Answering this and related questions will entail collecting information and data through a comprehensive literature review and a combination of focus groups, interviews, and surveys. 

Selection of this policy guidance for our MHIA focus marks our project’s progress through standard Health Impact Assessment (HIA) procedures for Screening and Scoping. Our work in the stages of Assessment, Recommendations and Reporting, and Monitoring and Evaluation remain ahead, as we work toward the project’s completion in June 2012.

In response to a recent call for public comment issued by the EEOC, the ISE has submitted a preliminary policy letter to that Commission endorsing amendments to the current Policy Guidance. The ISE plans to submit additional findings to the EEOC when they become available. In addition, the ISE will be prepared to share MHIA results with the Illinois legislature if state lawmakers revives efforts to make it a “civil rights violation for any employer…to inquire into or use the fact of an arrest…as a basis to refuse to hire”  by re-introducing legislation similar to the previously introduced Senate Bill 1284.

July 2011 MHIA Update

ISE Executive Director Lynn C. Todman, Ph.D., and Faculty Fellow Sherrod Taylor, J.D., have published articles dealing with Mental Health Impact Assessment (MHIA) in an official newsletter of the American Psychological Association (APA) newsletter The SES Indicator.  Also, on July 20, Dr. Todman testified at a hearing of the Chicago City Council’s joint Committee on Housing and Real Estate Zoning, examining proposed amendments to Chicago’s Vacant Building Ordinance. Dr. Todman  spoke MHIA conclusions in fall 2010 that foreclosed and abandoned buildings can have a significant negative affect not only on a community’s financial health but its mental health as well.

MHIA Project Launch

The Institute on Social Exclusion has launched its first MHIA, an 18-month project that began on January 1, 2011. Upon assembling an interdisciplinary MHIA Team, the Institute on Social Exclusion has completed the step of “screening” or selecting a proposal to assess for its implications for the collective mental health and well-being of the Englewood community, a low-income African-American neighborhood on Chicago’s Southwest Side.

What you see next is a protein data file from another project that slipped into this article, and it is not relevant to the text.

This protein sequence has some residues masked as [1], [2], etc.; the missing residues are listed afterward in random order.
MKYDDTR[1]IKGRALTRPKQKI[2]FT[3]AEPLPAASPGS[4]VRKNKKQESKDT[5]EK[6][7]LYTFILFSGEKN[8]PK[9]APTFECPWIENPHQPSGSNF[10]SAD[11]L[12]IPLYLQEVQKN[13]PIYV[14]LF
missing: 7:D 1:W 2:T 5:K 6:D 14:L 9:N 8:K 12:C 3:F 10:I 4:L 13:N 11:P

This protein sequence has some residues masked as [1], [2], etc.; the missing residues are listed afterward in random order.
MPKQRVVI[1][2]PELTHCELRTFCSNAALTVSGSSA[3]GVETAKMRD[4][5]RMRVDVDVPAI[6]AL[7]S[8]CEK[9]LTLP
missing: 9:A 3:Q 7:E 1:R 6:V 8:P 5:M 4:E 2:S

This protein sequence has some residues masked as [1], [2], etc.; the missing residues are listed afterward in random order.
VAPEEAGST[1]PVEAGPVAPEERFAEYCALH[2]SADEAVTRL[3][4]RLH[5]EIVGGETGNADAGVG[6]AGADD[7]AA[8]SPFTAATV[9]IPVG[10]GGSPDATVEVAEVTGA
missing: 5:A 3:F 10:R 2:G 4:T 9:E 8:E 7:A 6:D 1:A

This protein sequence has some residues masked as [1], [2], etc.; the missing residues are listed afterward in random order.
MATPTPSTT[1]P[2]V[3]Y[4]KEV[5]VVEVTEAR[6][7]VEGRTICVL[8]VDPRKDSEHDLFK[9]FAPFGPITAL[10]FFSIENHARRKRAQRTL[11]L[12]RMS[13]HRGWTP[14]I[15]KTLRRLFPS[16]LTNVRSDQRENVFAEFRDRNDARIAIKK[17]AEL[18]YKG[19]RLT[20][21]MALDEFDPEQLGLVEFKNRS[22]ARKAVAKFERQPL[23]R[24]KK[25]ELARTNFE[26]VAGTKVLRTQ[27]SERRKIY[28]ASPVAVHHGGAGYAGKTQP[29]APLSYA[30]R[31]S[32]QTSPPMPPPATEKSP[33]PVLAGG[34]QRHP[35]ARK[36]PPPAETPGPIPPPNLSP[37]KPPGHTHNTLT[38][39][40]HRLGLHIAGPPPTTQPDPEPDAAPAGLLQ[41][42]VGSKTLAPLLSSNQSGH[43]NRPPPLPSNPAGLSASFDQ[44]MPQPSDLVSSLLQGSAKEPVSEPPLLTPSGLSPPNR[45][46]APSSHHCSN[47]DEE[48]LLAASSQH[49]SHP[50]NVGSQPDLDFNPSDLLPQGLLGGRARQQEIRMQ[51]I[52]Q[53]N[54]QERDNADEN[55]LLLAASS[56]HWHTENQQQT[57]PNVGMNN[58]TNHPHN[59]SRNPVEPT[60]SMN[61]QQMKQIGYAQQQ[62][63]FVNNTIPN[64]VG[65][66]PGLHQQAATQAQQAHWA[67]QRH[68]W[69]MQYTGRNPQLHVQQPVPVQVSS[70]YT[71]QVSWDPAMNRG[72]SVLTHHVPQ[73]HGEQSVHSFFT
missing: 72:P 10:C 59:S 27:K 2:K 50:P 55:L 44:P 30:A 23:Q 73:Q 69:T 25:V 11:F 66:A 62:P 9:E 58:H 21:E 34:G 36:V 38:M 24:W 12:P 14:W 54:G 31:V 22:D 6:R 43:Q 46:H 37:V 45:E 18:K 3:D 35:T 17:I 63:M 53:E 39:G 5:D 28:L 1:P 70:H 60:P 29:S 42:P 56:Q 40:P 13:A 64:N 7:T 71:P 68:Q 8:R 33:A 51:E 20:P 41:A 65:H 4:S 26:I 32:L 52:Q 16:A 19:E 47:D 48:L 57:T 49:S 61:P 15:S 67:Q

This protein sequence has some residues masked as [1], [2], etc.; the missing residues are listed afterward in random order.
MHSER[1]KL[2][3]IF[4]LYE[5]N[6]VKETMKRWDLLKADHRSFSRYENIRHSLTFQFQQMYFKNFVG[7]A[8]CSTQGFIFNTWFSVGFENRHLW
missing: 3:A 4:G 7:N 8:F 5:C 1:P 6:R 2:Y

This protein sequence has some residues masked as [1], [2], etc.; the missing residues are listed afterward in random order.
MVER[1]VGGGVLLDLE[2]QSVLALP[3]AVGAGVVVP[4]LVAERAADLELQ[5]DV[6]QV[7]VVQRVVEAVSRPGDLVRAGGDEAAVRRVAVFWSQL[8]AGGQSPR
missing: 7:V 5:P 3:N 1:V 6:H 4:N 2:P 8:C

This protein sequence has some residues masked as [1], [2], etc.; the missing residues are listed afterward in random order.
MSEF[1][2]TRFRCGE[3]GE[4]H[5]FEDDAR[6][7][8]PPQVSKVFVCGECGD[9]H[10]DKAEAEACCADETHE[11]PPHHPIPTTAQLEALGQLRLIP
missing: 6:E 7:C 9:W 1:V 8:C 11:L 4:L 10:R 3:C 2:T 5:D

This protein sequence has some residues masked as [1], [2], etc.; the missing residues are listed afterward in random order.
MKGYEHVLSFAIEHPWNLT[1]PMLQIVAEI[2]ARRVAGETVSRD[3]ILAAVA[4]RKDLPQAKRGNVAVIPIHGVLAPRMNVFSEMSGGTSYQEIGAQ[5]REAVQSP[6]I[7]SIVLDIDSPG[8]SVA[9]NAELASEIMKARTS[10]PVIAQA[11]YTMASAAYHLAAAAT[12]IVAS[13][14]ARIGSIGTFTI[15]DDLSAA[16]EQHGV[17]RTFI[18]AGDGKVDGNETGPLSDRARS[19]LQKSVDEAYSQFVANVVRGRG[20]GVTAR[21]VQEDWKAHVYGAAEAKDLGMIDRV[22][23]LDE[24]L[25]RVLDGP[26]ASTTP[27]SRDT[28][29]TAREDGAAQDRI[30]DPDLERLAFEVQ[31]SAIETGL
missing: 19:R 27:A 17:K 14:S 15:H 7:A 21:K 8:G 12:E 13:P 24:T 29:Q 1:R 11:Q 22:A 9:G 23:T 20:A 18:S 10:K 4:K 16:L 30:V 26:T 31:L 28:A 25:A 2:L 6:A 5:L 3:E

The MHIA Screening stage involved identifying a specific public proposal from among the wide range of projects, plans or policies the tool can evaluate. Examples include local, state or national policies on labor, education, incarceration or immigration; development projects regarding housing and mixed use zoning; transportation plans to modify or develop new transit stations or roadway expansions; and comprehensive or specific area plans that guide a community’s future development.

MHIA and Englewood

Englewood residents are predominantly low-income, female, poorly educated, young and un- or underemployed. Members of the Englewood community suffer from a wide range of risk factors for mental illness including high rates of poverty, joblessness, poor quality housing, crime and violence. Research suggests links from these determinants to mental health outcomes such as anxiety, depression, and substance abuse.

Communities like Englewood are often “acted upon” with public decisions that can yield unintended, unanticipated and detrimental effects on residents’ physical and mental health.

As a preventative tool, the MHIA seeks to:

  • Help residents of communities like Englewood by proactively ensuring that public decisions and actions reflect a solid, evidence-based understanding of their likely effects on community mental health.
  • Address both poor community mental health and the lack of community voice in public decision-making processes in Englewood.
  • Help transform underserved communities, heightening awareness of social determinants of mental health, and educating community members and professionals about strategies to mitigate health disparities.
  • Improve community capacity for coalition building, organizing, and advocacy to take action on the social determinants of mental health through multi-stakeholder collaborations in the MHIA process.
  • The MHIA process will enhance also community awareness of covert relationships, hidden impacts and collateral consequences of non-health decisions and actions on community mental health. It will broaden responsibility and accountability by integrating and uncovering mental health considerations in the decision-making process.

Join the Conversation

The Institute on Social Exclusion hosts an international e-forum for ongoing exchange of ideas, best practices, other resources and noteworthy events on social determinants of mental health and the Mental Health Impact Assessment process.

Join the discussion with public sector professionals, academics, communities, and other key stakeholders committed to advancing a global movement to address the social determinants of mental health. To join the e-forum and for more information on the MHIA, email us today.